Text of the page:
One new program Chief Baker’s administration came up with is to have sister communities. The administration makes the matches, and informs the groups. Our Mt. Hood Cherokees were matched with the Stilwell Library Friends group in Stilwell, Oklahoma. The Stilwell Public Library obviously isn’t a Cherokee organization. However, the location is within the fourteen Cherokee counties in Oklahoma, so based on demographics, most of the members of the library group are Cherokee. They are an active group and recently completed a fundraising project to build an addition onto the library. I’d like to think that our groups were matched because we are both active and enthusiastic.

The Nation then supports the pairing further, by sponsoring an annual visit both directions. I blogged about my opportunity to visit the Cherokee Nation for the first time last summer. While in Oklahoma I attended a conference and saw historic sites, and I also had the chance to meet multiple members of the Library Friends group. They looked out for me, gave me rides, and made sure I made it to a traditional country Oklahoma potluck with barbecued bologna. Yes, that is a thing.

We have also had three visits from our sister community so far. Last weekend was the third.

Still a small group, but on this day it’s larger than average.

Susie and Regina gave a great presentation about the introduction and history of loom weaving among the Cherokee, during our monthly meeting. It was a very popular talk and got the attendees excited about weaving. I’m doing a happy dance in my mind because our little group has been fragile in membership attendance for so long, but lately there have been a bunch of brand new faces at meetings. I always hope for a fabulous presentation on the days when new people show up, so they’ll see how much fun it can be, and make time to come again. I got my wish this time!

After the meeting, a group of us piled into cars and made our way into the Columbia River Gorge. The visitors were denied waterfall viewing last year because there were wildfires and the roads were closed. This year we could see the burned trees beside the highway, and along the paths to the waterfalls. The authorities were not joking: the fire was dangerously close last year.

We stopped first at a large parking lot sponsored by the Portland Women’s Forum. It was a great gathering point because it offers magnificent views of the Gorge toward the East, and of the Vista House perched on a cliff along what used to be the main highway here on the Oregon side of the Columbia River Gorge.

While we stood there, a red biplane came buzzing through! It was a delight to watch it circle the Vista House and then fly away. See the two photos at the top of this post.

Cherokees in the Gorge

The magical postcard view from the Portland Women’s Forum parking area.

The Vista House. It was originally built as a rest stop for people traveling along the Historic Columbia River Highway. Now it’s a tourist location with history, a small museum, gift shop, site interpreters, and unbeatable 360-degree views of the Columbia River and the state of Washington across the river.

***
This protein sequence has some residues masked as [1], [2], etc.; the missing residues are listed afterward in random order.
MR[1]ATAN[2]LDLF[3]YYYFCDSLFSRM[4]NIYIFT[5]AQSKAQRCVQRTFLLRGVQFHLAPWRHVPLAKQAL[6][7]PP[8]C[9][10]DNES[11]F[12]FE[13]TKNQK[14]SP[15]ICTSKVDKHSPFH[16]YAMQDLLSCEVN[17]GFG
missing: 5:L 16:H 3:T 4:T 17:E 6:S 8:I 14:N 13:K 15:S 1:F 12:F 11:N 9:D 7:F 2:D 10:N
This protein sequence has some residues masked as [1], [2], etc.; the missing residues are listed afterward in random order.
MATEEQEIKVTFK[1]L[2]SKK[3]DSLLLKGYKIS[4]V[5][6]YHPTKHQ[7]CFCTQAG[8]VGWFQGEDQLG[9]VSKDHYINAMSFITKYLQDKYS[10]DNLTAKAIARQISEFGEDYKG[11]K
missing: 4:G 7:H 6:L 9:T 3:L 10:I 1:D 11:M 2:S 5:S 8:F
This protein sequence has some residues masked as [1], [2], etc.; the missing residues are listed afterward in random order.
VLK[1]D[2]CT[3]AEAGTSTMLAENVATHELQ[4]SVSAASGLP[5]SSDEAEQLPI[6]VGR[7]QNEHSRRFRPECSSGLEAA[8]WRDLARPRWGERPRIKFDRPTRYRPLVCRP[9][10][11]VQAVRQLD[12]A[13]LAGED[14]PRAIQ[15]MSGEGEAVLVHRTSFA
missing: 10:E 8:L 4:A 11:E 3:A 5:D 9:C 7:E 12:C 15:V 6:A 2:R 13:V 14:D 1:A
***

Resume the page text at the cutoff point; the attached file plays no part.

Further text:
A site interpreter explains some of the marble carvings inside.

Tourists enjoying the view from the wrap-around balcony.

Even the bathrooms are photo-worthy. When was the last time you took a photo of a bathroom because it was so pretty?

Much of the Historic Highway road remains closed due to wildfire damage, and we would have to skip some waterfalls. However, what highway remains open does pass three of them: LaTourell Falls, Shepperd’s Dell Falls, Bridal Veil Falls, and the Queen of them all – Multnomah Falls.

At LaTourell Falls, we were delighted to see a bride and groom having their wedding photos taken. The scene was really dramatic, in that sheltered waterfall cove carved out of thousands of basalt columns and electric green moss. I was not able to resist taking wedding photos myself, though I do not know the couple.

Regina captures a shot at LaTourell Falls

This couple was staging some dramatic wedding photos.

I mean. Really dramatic.

The path at Shepperd’s Dell Falls is still closed because of fire damage. Luckily there is a bridge that crosses the canyon and allows a view of the falls for the intrepid and determined.

I tried to capture a creative shot of Shepperd’s Dell Falls between posts on the bridge.

Next we hiked down a steep hill to get a good look at Bridal Veil Falls. Yes, we asked ourselves whether the bride and groom should have been here instead. But I think they made a good choice because the canyon was a little more cramped at Bridal Veil and there were more tourists lounging around having lunch with a waterfall view.

Susie at Bridal Veil Falls

Crepuscular rays light up the canyon

Tourists pose for photographs that really can’t fail with the backdrop available.

For the grand finale, we went to Multnomah Falls. After we parked, David told us that this waterfall was not the most popular tourist destination in Oregon. Instead, it’s the outlet malls in Woodburn. The people that choose outlet malls over this are insane. Truly. Off their rockers. I mean, look at this:

The glorious Multnomah Falls

Susie and Regina in front of Multnomah Falls

Regina and Susie on the bridge over the falls.